YOU will never see Ms Adrianna Tan in a guided tour group.
When it comes to holidays, the 20-year-old Singapore Management University undergraduate prefers to veer off the beaten path.
And more often than not, that means getting on rickety buses and braving 24-hour train journeys like she did in Thailand in 2004 and in India two months ago.
As you read this, Adrianna is on her way to India for the third time, to tour the north-east for a month.
And yes, she will be hopping on the Indian trains. The recent Mumbai train blasts have not scared her off.
'The trains in India are very efficient and with the security on high alert, I will be careful, but I'm not going to let fear control me,' said Adrianna.
She is among the growing number of Singaporean women travellers who have been bitten by the rough and tough travel bug.
Adrianna spent more than $2,000 on her last India trip, where she spent two months exploring Darjeeling, Rajasthan and Sikkim.
'I considered that an expensive trip because my friend and I stayed in nicer hotels rather than in guesthouses, which are much cheaper,' she said.
She usually spends between $800 and $1,000, which includes the cost of the flight, transport, food and a bit of shopping.
Budget airlines have made adventure cheaper for these intrepid young women travellers.
Adrianna, who has a part-time sales job, is able to squirrel away part of her salary for her trips, which she takes during her school breaks.
'There is so much diversity in Asia and with such good airline deals, it's a good way to travel,' she said.
Likewise, Ms Natra Haniff, 31, a freelance marketing consultant, also took the budget route on her recent trip to Laos with a friend.
She spent less than $1,000 for a two-week overland holiday from Thailand to Laos.
'We didn't plan anything. We thought we'd just get there and wing it,'said Ms Haniff.
The trip was particularly memorable because they got stranded in the middle of nowhere in northern Laos after their small bus, which was packed with 45 people, livestock and sacks of rice, broke down.
'It was a seven-hour trip that turned into 27 hours,' she recalled.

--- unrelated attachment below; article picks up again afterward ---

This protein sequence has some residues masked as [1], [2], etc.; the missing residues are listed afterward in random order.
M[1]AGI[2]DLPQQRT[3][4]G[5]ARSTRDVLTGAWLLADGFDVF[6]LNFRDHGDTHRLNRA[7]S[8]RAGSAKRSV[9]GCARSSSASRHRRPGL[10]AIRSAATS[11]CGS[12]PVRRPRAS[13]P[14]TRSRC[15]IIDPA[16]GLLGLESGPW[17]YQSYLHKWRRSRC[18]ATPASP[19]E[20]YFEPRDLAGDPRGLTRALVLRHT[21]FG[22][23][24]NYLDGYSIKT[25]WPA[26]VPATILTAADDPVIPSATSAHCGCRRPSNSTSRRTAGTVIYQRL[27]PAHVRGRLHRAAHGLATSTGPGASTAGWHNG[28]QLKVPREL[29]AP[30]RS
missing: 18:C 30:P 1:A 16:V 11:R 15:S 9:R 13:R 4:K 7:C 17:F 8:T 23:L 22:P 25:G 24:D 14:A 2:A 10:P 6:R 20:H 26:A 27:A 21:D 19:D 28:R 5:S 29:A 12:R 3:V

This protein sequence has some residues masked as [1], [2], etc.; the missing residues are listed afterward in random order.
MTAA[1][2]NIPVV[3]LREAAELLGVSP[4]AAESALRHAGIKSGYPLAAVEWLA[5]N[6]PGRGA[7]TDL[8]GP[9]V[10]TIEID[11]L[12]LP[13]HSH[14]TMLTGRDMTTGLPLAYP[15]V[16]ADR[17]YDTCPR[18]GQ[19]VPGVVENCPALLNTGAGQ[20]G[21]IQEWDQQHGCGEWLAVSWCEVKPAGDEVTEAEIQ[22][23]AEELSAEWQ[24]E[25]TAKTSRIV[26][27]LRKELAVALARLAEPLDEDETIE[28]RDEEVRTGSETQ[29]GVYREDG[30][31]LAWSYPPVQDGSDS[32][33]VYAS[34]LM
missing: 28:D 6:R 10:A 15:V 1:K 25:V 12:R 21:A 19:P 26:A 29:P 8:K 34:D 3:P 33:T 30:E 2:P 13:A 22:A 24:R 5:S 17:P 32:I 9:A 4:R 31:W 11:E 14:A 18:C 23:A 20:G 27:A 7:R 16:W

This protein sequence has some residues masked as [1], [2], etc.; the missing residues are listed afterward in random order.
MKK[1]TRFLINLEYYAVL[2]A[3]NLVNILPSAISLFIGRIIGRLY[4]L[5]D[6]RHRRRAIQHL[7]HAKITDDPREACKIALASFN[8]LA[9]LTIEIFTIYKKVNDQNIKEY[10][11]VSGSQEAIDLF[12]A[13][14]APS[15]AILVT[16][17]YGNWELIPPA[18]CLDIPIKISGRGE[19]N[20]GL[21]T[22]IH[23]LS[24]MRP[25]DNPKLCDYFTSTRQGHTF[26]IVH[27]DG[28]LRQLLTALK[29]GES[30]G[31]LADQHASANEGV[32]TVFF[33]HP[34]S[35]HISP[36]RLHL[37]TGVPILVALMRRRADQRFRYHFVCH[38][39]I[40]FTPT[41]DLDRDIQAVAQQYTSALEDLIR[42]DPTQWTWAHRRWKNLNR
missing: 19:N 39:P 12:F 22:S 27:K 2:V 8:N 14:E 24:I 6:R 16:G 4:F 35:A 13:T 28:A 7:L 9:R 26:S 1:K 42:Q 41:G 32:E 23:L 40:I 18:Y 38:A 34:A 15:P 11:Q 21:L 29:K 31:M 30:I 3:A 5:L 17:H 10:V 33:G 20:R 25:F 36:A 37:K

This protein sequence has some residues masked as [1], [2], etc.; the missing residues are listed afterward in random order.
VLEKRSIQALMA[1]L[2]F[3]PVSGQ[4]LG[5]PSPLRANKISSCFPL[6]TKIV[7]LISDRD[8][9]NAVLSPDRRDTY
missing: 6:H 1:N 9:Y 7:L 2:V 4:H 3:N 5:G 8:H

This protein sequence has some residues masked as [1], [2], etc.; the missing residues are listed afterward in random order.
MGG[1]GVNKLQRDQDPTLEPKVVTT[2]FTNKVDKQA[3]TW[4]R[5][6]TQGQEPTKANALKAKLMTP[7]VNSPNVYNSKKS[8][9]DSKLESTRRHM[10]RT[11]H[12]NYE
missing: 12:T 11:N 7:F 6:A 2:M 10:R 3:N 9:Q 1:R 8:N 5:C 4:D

'Halfway through the journey, the engine started smoking. Everybody screamed, took their chickens and rice, and jumped out through the windows.'
Fortunately, the bus didn't blow up and they hitched a ride on a truck to the nearest town.
Ms Haniff has also travelled down the Mekong in a speed boat, wearing, of all things, a crash helmet.
'It was the most bizarre thing ever. We got into the boat and they gave us this motorcycle helmet and a life jacket.
'The Lonely Planet guidebook said not to take a speed boat as it was not safe. I realised why. It was going so fast,
I thought we would flip over at any moment,' she said.
While she survived the ride, she said she would think twice about doing that again.
'While you're on the road, you can't take safety for granted,' she said.
Security is a big issue for women travellers.
Earlier this year, 21-year-old student Katherine Horton, a British tourist, was raped and killed in Koh Samui by two Thai fishermen.
Women The New Paper spoke to say they are aware of the perils, but they always take precautions.
When Ms Debby Tan packs her holiday gear, she always remembers to tuck a can of pepper spray into her backpack.
She has never had to use it, but the 24-year-old freelance photojournalist would rather be safe than sorry.
Ms Tan spent six months travelling around Indonesia by herself, exploring remote islands in East Java like the Maluku and Madura islands.
She has also travelled around India, taking a 36-hour train ride from Chennai in the south to Kolkata in the east.
She said that while most of her travel experiences have been warm and positive, she did have a particularly frightening moment during an overnight stay on Madura Island.
'The place didn't have any taxis or rickshaws. This guy wanted to come into my room, claiming he could help me with transport to jetty,' she said.
She locked the room and rang her friend in Singapore.
'I told her what was going on and said I would call her the next morning to let her know I was safe,' said Ms Tan.
'That night, I slept with the lights on, the television on at full blast and my pepper spray next to me.'
She added that women travelling alone must always keep family and friends updated on their locations.
To this day, she will never know if the man was just a pushy salesman or a creep, but it was an unpleasant experience, nonetheless.
'I am not going back there again,' said Ms Tan.
Another big concern is falling ill on
Getting diarrhoea is common enough, so most of these travellers
say they always carry a first aid kit
with Po Chai pills, Panadol and rehydrating salts.
But packing up on medication doesn't always save the day.
During a solo backpacking trip across three Central American countries in 2004, Ms Maggie Ang suffered a
The 26-year-old education officer with the Singapore Zoo ended up in a hospital in Honduras for three days.
Said Ms Ang, who spent $800 on medical bills: 'I had a 40 deg C fever
and I was delirious. It was horrible. I was so weak.
'It was at that moment that I wished I'd had somebody with me.'
The Nanyang Technological University graduate added that the trip was her first time travelling alone and she didn't speak a word of Spanish at
Despite the perils, the travel siren's call is too much for Singaporean women to resist.
Simply because roughing it out can be rejuvenating - even if it means sitting in a bus for hours with livestock as fellow passengers.
Said Ms Ang: 'Every time I travel, I feel like a different person. I become more accommodating.
'I always hope to bring a little of that new 'me' back to Singapore.'